I also had a huge issue with the audio logs that you need to listen to in order to piece the plot together. Subtitles are an option for the real world dialogue, but the audio logs are not subtitled.  The audio logs are of terrible, terrible quality and taking away subtitles just makes it impossible for the hard of hearing to understand. I get that the human crew is intentionally trying to be hard to understand so they have some privacy from Tom, but what’s the point of not subtitling it for the player? I had to look up what was being said online.

I found it somewhat humorous that despite taking place centuries into the future, our technology has only developed so far. My PC looks more hi tech than the computers in their labs, and they’re using tablets more primitive that what is available now.

I also found it suspicious fairly early on in the game that Tom is allegedly incapable of solving these puzzles, and then after a certain point, Ava needs TOM’s help to operate various cameras and robots to solve puzzles. There’s even at least two puzzles where Tom does all the work. Why would the crew set up the puzzles that way?

Spoilers below, you’ve been warned.

After the second chapter, you enter the crew quarters. They aren’t there, but you can read their journals and notes. It turns out that the doctor, Mikhail, suspected that Tom controls the crew through implants in their hands, installed under the pretense that it allows Tom to monitor their health. He chops off his arm to get rid of Tom’s influence, and puts the rest of the crew on anti-depressants which allegedly dampens his abilities to control them. They have also discovered a virus on Europa. It has a symbiotic relationship with the organisms it infects; it repairs their DNA so that they can withstand the radiation on Europa. This makes the host organism biologically immortal. It can be killed, but it never ages. The crew is understandably excited, but then decides to test the virus on themselves to expedite the results of their research.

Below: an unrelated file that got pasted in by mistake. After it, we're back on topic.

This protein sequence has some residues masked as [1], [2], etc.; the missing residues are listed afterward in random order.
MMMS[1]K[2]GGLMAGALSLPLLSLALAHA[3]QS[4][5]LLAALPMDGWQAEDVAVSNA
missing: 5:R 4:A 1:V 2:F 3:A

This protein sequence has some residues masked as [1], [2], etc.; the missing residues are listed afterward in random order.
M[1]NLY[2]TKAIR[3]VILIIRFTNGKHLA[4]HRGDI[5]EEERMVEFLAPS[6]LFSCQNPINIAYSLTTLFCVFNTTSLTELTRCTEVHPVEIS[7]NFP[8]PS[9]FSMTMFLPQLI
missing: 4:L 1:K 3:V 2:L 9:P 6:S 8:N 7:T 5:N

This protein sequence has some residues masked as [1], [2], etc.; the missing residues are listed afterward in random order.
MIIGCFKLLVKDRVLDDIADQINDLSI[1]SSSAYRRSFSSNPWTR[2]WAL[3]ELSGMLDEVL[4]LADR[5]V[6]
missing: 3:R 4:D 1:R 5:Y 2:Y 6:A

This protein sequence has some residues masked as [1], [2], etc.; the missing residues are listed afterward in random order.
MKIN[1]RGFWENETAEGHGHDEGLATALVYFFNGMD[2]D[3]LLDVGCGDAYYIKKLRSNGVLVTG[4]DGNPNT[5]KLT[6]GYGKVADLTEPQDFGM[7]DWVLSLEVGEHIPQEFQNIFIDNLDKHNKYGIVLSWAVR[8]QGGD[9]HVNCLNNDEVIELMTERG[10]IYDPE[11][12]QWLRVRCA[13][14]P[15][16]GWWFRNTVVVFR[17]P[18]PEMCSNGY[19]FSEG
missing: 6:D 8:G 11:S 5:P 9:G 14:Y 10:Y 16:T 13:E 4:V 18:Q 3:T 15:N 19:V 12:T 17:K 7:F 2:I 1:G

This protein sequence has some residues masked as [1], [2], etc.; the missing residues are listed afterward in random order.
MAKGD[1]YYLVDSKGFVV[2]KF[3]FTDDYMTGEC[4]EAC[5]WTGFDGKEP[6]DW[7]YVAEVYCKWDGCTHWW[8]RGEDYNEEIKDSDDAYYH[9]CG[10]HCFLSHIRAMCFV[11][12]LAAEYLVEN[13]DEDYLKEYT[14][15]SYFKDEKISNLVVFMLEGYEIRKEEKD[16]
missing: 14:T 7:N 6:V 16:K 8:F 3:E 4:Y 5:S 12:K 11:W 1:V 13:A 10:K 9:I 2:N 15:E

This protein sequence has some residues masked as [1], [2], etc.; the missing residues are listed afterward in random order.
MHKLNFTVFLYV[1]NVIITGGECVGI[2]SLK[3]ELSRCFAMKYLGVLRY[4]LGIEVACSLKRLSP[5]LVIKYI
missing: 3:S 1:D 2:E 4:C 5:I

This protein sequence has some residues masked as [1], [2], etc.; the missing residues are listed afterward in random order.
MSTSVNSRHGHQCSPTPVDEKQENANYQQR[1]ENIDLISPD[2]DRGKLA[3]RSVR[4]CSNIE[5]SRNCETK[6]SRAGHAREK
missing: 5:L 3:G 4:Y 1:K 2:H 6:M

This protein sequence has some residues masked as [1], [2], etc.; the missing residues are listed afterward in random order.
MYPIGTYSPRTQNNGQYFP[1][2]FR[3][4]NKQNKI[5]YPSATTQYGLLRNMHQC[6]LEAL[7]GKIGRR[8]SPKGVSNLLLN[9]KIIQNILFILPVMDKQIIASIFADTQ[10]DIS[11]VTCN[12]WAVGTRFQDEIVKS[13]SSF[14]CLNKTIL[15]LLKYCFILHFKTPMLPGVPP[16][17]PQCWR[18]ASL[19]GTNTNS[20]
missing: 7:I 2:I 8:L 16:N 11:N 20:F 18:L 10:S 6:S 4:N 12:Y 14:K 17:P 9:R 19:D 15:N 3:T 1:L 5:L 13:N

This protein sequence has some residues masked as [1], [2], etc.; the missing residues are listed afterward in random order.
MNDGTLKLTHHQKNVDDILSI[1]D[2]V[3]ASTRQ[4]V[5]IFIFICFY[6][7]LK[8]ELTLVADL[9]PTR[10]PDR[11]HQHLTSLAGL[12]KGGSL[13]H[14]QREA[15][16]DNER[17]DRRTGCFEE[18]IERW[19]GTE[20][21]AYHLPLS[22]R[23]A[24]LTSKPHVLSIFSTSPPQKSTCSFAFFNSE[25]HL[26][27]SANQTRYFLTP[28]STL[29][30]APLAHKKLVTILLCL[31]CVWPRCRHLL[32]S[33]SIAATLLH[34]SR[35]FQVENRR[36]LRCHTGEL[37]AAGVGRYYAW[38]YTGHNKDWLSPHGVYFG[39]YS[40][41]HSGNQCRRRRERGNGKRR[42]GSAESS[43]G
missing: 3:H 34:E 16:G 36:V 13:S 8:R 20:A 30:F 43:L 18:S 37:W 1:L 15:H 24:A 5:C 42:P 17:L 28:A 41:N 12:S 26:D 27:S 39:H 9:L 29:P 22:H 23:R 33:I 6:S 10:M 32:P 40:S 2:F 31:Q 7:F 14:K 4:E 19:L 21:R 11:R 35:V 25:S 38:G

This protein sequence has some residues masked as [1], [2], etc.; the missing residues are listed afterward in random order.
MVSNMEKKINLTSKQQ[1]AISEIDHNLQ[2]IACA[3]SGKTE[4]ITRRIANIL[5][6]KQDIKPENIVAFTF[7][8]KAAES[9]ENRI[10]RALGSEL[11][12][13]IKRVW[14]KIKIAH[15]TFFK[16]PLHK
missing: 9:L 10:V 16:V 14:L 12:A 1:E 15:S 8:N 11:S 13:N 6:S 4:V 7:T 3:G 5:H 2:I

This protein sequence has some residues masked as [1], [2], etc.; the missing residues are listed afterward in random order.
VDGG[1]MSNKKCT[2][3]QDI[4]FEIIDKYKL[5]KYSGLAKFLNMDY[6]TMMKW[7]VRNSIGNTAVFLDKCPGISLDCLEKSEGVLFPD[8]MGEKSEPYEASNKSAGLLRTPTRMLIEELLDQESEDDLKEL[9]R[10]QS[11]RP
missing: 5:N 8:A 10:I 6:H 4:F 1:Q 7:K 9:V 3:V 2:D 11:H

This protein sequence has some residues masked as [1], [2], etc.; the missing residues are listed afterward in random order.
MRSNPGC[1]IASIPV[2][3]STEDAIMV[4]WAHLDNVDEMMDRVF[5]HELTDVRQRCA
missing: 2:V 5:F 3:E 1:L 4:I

A record scratch sounded off in my head. That’s insanely unethical. That would never ever get past an ethics committee. What the hell were they thinking?

And this is also where Ava turns out not to be the greatest example of a female protagonist. She’s kind of a total dunce and needs Tom to help her understand anything. Chapters later, Sarah tells her about the implant and virus again. I know, I thought during Sarah and Tom’s dialogue. We read about this earlier in the game. But Ava acts like it’s brand new information to her, and she is angry with Tom. Tom, for his part, is trying to quarantine the crew on Europa since they infected themselves with a virus that can destroy the entire ecosystem of Earth if they ever return. There’s no way to kill the virus, so they must stay.

Maybe I’m heartless, maybe I fail at being a strong defender of personal freedom. But I feel like that’s a reasonable consequence for intentionally infecting yourself with a strange and dangerous virus. The moral quandary at the heart of The Turing Test was a no-brainer for me. It sucks for them to live forever on Europa, but maybe they should have thought about that first.